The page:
So – That’s the second time I’ve crossed Italy; the first time, two years ago, was across the North, from Trieste to Genoa. Next time I’ll try further South 🙂
Here’s a rough guide to my route:
It’s accurate enough for the most part, but I went straight on to Pontedera and Pisa (how could you not see Pisa when you’re so close? the leaning tower is as symbolic of Italy as the Sydney Opera house is to Australia, or Big Ben to London; all better seen in the imagination than the reality, but if you’re there, they are a must see.
My hotel in Pontedera was a visual feast –
Shame I can’t say the same about breakfast.Cornflakes only – no other cereal; a couple of cakes – no yogurt; one pink juice, of some unknown and unidentifiable fruit, and coffee. Pretty poor, I reckon; 65 Euro for a single room, and a crappy breakfast.
My room was at the back, opposite the main gate into the police station; every time the gate opened a siren sounded, and a yellow light flashed until the gate was closed again. On the North corner was the Emergency entrance to the local hospital – sirens on and off as ambulances came and went. Why the f&*%k they need the sirens at 3:00 am I don’t know….And on the Southern corner is the Town clock; it chimes the hour. for about 5 minutes. And the quarter hours.
I still slept; woke at 7:30, probably due to the intermittent waking during the night as sirens went, bells rang, lights flashed…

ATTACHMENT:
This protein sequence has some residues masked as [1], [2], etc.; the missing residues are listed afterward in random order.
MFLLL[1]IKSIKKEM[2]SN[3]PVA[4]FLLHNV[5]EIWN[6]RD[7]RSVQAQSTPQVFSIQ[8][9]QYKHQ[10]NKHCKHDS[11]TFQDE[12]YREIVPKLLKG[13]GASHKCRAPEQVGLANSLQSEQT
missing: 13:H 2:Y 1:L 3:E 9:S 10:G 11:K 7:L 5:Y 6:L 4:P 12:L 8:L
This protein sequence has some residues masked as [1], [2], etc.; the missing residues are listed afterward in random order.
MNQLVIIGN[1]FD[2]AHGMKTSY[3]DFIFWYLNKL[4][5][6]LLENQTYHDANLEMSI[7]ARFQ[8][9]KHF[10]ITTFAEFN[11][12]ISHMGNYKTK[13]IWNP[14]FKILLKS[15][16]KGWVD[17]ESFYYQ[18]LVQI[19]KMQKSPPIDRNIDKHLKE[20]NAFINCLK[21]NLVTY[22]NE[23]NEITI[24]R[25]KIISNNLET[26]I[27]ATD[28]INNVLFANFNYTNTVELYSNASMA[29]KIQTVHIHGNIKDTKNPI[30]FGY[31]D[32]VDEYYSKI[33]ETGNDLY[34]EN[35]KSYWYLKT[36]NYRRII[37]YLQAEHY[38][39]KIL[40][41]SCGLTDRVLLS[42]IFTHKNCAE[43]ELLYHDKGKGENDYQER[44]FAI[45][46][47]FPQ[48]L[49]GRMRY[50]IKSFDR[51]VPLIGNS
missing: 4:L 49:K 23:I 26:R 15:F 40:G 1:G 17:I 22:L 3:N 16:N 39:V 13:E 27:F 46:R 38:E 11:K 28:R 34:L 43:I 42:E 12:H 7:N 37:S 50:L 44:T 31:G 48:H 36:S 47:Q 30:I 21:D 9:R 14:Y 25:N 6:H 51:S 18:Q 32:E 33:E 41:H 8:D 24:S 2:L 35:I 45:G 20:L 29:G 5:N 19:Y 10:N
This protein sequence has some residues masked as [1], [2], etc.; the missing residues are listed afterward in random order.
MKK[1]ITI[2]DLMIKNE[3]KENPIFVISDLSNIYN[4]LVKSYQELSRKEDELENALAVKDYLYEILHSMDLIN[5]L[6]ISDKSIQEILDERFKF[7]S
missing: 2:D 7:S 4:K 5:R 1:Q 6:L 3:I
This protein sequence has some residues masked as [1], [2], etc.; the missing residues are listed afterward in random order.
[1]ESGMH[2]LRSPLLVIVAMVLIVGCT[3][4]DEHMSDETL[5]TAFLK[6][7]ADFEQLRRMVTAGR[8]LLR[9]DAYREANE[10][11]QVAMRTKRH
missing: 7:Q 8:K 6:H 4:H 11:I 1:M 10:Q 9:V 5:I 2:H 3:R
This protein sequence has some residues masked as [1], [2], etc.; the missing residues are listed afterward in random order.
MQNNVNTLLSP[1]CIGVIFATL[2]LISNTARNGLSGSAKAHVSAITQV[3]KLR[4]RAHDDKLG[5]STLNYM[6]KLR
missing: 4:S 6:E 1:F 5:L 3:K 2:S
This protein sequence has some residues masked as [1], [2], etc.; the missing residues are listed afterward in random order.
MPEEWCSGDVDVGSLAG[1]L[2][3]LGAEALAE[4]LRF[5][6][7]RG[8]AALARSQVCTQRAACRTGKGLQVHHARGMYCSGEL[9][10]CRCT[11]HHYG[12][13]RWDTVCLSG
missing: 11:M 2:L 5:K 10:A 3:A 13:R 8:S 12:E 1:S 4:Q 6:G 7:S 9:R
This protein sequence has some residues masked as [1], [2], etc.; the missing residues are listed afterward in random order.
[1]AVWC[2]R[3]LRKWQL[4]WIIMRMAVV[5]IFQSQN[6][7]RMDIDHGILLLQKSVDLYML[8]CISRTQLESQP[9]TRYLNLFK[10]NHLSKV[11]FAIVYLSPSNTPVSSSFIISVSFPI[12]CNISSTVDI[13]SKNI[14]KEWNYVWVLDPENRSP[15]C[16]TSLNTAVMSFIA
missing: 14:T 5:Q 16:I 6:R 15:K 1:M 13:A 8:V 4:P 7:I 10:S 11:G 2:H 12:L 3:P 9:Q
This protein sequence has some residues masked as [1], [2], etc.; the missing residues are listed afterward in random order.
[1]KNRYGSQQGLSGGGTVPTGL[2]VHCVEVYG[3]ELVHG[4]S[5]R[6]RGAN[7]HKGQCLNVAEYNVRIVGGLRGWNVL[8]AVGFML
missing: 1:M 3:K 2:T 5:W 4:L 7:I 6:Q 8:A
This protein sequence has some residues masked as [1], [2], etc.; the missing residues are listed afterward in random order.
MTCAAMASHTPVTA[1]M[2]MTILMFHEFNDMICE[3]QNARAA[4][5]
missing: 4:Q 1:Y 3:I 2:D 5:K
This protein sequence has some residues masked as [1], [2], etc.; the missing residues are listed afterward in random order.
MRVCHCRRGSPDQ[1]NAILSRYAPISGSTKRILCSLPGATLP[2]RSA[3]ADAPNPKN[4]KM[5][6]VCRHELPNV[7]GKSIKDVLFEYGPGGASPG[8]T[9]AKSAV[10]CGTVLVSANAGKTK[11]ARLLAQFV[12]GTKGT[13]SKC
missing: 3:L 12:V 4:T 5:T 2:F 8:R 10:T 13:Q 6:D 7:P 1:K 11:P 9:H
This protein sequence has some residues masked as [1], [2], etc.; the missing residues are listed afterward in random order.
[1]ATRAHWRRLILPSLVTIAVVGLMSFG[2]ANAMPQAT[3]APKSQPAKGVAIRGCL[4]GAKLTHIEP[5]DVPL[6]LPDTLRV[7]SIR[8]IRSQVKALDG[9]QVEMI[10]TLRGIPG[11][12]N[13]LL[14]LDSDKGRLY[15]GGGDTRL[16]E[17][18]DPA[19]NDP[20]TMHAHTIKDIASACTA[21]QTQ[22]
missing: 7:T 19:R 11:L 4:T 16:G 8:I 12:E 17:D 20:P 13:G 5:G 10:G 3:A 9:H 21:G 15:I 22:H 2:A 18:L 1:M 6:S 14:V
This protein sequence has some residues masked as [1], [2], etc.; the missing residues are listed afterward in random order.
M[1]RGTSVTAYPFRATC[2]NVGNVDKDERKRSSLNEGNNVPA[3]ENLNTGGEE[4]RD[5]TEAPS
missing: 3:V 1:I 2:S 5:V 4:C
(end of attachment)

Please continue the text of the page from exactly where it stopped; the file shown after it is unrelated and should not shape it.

After breakfast I headed towards Pisa along SS67 – or “Strada Statale Tosco Romagnola” – much more evocative than a number, right? It was busy, but safe; a generous margin allowed for cyclists by a painted white line along the road’s edge. I’ve been in the mountains for days – quiet roads, so this is a refreshing reminder to me of how busy things can get.
Through Cascina – the ss67 loops around, bypassing the town; I rode through the centre, picking up the main route on the far side – and into Pisa. A surprisingly big city, with some amazing buildings along the river’s edge – it must have been a very busy port back in the day. Made my way to the Piazza dei Miracoli; meh. It’s like the Giant Marino in Goulbourn; better in the expectation than the reality. Ten zillion tourists pretending to be mimes, holding it up, or leaning to make it look straight. Is it just me? Am I the only one who looks at all these fuckwits and despairs? Maybe. An amazing number of Chinese tourists. All ignoring the keep off the grass signs – which are in Italian, French, English and German….
I asked for the way out of town at the Tourist info office – they couldn’t tell me. I stepped outside, opened my tablet, and found that the way North was straight along the road outside the tourist office – sums them up really.
The SS1. Busy. A nice safe margin provided by the white line, until you hit a village, or a bridge; when you need the margin the most, it vanishes. Car is king. Fortunately Italian drivers view cyclists as a special class of vehicle; they will quite happily wait until it is safe to pass – very rarely will you find an aggressive driver.
At ViareggioViareggio, the main drag becomes an Autostrada, and I had to follow the coast road. A delight; it runs along the ocean (sorry, sea) edge, painted blue, and separated from the road by a concrete barrier. And it runs for miles – I’ve traveled twenty-something km along it, and it still continues ahead.
At the 70 km mark I found a pub. Five and a bit hours since leaving Portedera, and that’s about enough. I’m in the Hotel VersaliaVersalia; rooms are good; I’ll see how breakfast is tomorrow. It’s a two star hotel, but still cost me 70 Euro. Ouch. Not a cheap stretch of coast.
See you down the road.